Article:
There are frayed relations between the United States and the Europeans; now between the United States and Russia.

The question came to me again last night, as it has come so many times, we do we feel it easier to wage war than to seek peace?

When I was teaching history and the young people came to a time in the year's work to begin learning to research and produce papers, I would communicate to them that they should not try to research too large an area. To say, " I am going to do my research project on World War II, I told them, was simply too vast a subject, too unmanageable for the time, resources, and facilities available to them. I then went on to explain that they must take one particular event in this world wide crisis, read an overview of that, and then choose one aspect of that particular event to try to make some sense of and analyze.

Into each analysis must go the "truths" of each time, each place, each people. It is a truly formidable thing to try to do, to try to "explain" history and current events. Yet it is possible to communicate if we take to the communication knowledge of history, pride of place, devotion to spiritual beliefs. They must be on the negotiating tables too. Negotiators must know what is a compliment, and what is an insult to their counterparts.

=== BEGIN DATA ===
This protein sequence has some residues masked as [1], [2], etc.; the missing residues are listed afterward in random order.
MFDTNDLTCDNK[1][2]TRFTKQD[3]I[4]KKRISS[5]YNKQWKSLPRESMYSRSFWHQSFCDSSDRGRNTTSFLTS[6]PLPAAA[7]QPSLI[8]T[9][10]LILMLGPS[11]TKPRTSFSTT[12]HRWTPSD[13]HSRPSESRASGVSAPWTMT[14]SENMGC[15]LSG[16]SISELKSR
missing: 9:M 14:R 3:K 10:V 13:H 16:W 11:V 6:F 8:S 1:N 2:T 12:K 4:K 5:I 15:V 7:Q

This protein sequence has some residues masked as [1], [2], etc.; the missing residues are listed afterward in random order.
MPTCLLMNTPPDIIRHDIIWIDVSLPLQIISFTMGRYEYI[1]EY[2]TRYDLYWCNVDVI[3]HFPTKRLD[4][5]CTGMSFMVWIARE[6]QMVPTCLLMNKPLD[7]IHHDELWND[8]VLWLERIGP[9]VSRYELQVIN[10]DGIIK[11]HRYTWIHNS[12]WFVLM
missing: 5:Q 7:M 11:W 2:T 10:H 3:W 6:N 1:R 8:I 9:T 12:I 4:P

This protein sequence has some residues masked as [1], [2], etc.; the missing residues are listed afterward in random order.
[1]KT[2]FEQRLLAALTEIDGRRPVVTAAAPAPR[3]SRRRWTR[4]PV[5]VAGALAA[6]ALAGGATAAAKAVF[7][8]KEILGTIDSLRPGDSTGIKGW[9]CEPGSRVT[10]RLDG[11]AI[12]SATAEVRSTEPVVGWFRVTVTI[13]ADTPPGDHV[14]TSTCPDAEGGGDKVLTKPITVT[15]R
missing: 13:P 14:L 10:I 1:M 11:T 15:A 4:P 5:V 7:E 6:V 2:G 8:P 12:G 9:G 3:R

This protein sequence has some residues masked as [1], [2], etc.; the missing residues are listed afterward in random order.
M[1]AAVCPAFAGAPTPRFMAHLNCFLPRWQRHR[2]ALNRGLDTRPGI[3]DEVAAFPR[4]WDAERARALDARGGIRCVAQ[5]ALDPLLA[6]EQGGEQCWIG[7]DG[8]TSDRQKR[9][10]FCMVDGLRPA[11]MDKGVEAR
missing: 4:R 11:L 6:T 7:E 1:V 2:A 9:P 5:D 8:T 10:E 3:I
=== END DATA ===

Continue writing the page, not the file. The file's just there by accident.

They may 'walk softly and carry a big stick', but they must also carry soul force, integrity, if they are to be believed. With those we could move forward. With anger, with knee jerk reactions based on past practices, we can only quagmire.